PubMed search: Ebolainfection treatmnet”:

First of the answers:  Article , Oct 1, 2018

https://www.ncbi.nlm.nih.gov/pubmed/30301857

Citate:

2018 Oct 9;9(5). pii: e01771-18. doi: 10.1128/mBio.01771-18.
Staufen1 Interacts with Multiple Components of the Ebola Virus Ribonucleoprotein and Enhances Viral RNA Synthesis.
Abstract

Ebola virus (EBOV) genome and mRNAs contain long, structured regions that could hijack host RNA-binding proteins to facilitate infection. We performed RNA affinity chromatography coupled with mass spectrometry to identify host proteins that bind to EBOV RNAs and identified four high-confidence proviral host factors, including Staufen1 (STAU1), which specifically binds both 3′ and 5′ extracistronic regions of the EBOV genome. We confirmed that EBOV infection rate and production of infectious particles were significantly reduced in STAU1-depleted cells. STAU1 was recruited to sites of EBOV RNA synthesis upon infection and enhanced viral RNA synthesis. Furthermore, STAU1 interacts with EBOV nucleoprotein (NP), virion protein 30 (VP30), and VP35; the latter two bridge the viral polymerase to the NP-coated genome, forming the viral ribonucleoprotein (RNP) complex. Our data indicate that STAU1 plays a critical role in EBOV replication by coordinating interactions between the viral genome and RNA synthesis machinery.IMPORTANCE Ebola virus (EBOV) is a negative-strand RNA virus with significant public health importance. Currently, no therapeutics are available for Ebola, which imposes an urgent need for a better understanding of EBOV biology. Here we dissected the virus-host interplay between EBOV and host RNA-binding proteins. We identified novel EBOV host factors, including Staufen1, which interacts with multiple viral factors and is required for efficient viral RNA synthesis.

KEYWORDS:

RNA binding proteins; RNA replication; ebola virus; virus-host interactions

 

 

https://www.thelancet.com/journals/lancet/article/PIIS0140-6736(16)30386-5/fulltext

2016 Jul 30;388(10043):498-503. doi: 10.1016/S0140-6736(16)30386-5. Epub 2016 May 18.

Late Ebola virus relapse causing meningoencephalitis: a case report.

Jacobs M1, Rodger A2 et al.

Abstract

BACKGROUND:

There are thousands of survivors of the 2014 Ebola outbreak in west Africa. Ebola virus can persist in survivors for months in immune-privileged sites; however, viral relapse causing life-threatening and potentially transmissible disease has not been described. We report a case of late relapse in a patient who had been treated for severe Ebola virus disease with high viral load (peak cycle threshold value 13.2).

METHODS:

A 39-year-old female nurse from Scotland, who had assisted the humanitarian effort in Sierra Leone, had received intensive supportive treatment and experimental antiviral therapies, and had been discharged with undetectable Ebola virus RNA in peripheral blood. The patient was readmitted to hospital 9 months after discharge with symptoms of acute meningitis, and was found to have Ebola virus in cerebrospinal fluid (CSF). She was treated with supportive therapy and experimental antiviral drug GS-5734 (Gilead Sciences, San Francisco, Foster City, CA, USA). We monitored Ebola virus RNA in CSF and plasma, and sequenced the viral genome using an unbiased metagenomic approach.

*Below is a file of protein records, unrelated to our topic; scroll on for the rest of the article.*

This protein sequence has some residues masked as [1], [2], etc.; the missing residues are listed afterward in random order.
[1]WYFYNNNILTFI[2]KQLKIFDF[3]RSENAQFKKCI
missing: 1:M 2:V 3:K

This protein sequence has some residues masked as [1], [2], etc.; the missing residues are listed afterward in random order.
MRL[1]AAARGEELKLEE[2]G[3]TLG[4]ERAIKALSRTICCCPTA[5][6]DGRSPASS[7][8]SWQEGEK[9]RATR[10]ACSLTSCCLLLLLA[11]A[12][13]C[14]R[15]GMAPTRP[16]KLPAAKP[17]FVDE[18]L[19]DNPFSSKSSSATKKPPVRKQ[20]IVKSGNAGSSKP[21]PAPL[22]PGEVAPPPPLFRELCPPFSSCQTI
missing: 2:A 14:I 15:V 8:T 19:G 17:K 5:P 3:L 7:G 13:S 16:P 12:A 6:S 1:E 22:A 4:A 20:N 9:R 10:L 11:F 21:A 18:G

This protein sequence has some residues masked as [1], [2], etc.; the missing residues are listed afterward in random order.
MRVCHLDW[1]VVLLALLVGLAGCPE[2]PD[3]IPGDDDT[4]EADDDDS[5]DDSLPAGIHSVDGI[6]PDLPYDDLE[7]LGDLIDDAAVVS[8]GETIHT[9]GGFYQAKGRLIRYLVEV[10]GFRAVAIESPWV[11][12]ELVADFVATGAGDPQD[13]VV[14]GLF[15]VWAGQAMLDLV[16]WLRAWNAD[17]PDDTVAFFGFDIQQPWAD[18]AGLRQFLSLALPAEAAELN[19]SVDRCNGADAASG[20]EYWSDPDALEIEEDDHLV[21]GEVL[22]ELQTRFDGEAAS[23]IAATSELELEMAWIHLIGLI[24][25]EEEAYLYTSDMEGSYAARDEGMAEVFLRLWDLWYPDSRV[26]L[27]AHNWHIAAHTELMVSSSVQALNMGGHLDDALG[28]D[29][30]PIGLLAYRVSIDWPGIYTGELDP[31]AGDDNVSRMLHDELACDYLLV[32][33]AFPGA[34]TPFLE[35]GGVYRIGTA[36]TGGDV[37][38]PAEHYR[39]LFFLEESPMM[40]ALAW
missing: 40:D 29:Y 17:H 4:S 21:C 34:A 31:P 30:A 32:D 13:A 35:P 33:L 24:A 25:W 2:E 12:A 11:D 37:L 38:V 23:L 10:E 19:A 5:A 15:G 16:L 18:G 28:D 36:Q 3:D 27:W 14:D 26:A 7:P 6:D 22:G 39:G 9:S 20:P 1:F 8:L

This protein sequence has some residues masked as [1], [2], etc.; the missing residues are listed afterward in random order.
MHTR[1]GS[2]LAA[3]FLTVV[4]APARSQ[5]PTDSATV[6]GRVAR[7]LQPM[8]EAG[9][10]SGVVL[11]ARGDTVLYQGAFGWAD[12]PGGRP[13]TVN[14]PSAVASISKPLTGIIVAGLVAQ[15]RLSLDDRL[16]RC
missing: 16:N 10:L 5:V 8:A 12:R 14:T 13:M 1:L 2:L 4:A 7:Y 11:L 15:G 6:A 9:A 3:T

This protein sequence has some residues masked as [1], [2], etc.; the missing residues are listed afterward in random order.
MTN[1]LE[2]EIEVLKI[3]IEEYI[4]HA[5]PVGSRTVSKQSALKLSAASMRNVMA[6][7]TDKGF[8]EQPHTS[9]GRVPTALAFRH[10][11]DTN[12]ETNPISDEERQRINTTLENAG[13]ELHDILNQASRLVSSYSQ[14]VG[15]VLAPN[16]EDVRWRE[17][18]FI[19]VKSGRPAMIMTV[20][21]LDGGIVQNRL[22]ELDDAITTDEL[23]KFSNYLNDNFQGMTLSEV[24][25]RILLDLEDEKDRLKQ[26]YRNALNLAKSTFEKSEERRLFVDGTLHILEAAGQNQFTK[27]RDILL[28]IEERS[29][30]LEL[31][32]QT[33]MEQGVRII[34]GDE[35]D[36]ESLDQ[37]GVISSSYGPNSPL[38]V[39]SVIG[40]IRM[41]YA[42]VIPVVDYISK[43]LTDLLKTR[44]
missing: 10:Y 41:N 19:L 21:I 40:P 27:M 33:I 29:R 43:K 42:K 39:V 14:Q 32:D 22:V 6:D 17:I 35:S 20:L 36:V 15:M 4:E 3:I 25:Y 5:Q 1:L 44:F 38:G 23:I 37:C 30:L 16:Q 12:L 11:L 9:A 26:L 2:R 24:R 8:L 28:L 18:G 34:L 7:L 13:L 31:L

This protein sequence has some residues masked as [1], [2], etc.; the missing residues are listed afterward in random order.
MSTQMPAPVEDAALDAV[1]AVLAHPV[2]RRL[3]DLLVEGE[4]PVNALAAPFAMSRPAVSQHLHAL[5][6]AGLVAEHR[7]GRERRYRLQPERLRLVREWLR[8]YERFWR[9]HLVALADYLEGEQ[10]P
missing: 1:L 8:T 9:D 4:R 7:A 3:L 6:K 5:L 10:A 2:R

FINDINGS:

On admission, reverse transcriptase PCR identified Ebola virus RNA at a higher level in CSF (cycle threshold value 23.7) than plasma (31.3); infectious virus was only recovered from CSF. The patient developed progressive meningoencephalitis with cranial neuropathies and radiculopathy. Clinical recovery was associated with addition of high-dose corticosteroids during GS-5734 treatment. CSF Ebola virus RNA slowly declined and was undetectable following 14 days of treatment with GS-5734. Sequencing of plasma and CSF viral genome revealed only two non-coding changes compared with the original infecting virus.

INTERPRETATION:

Our report shows that previously unanticipated, late, severe relapses of Ebola virus can occur, in this case in the CNS. This finding fundamentally redefines what is known about the natural history of Ebola virus infection. Vigilance should be maintained in the thousands of Ebola survivors for cases of relapsed infection. The potential for these cases to initiate new transmission chains is a serious public health concern.

FUNDING:

Royal Free London NHS Foundation Trust.

PMID:
27209148
PMCID:
PMC4967715
DOI:
10.1016/S0140-6736(16)30386-5
[Indexed for MEDLINE]

Free PMC Article

https://www.researchgate.net/publication/313296210_FP472GLYCOPROTEIN_AND_VIRUS_ELIMINATION_BY_LECTIN_AFFINITY_PLASMAPHERESIS

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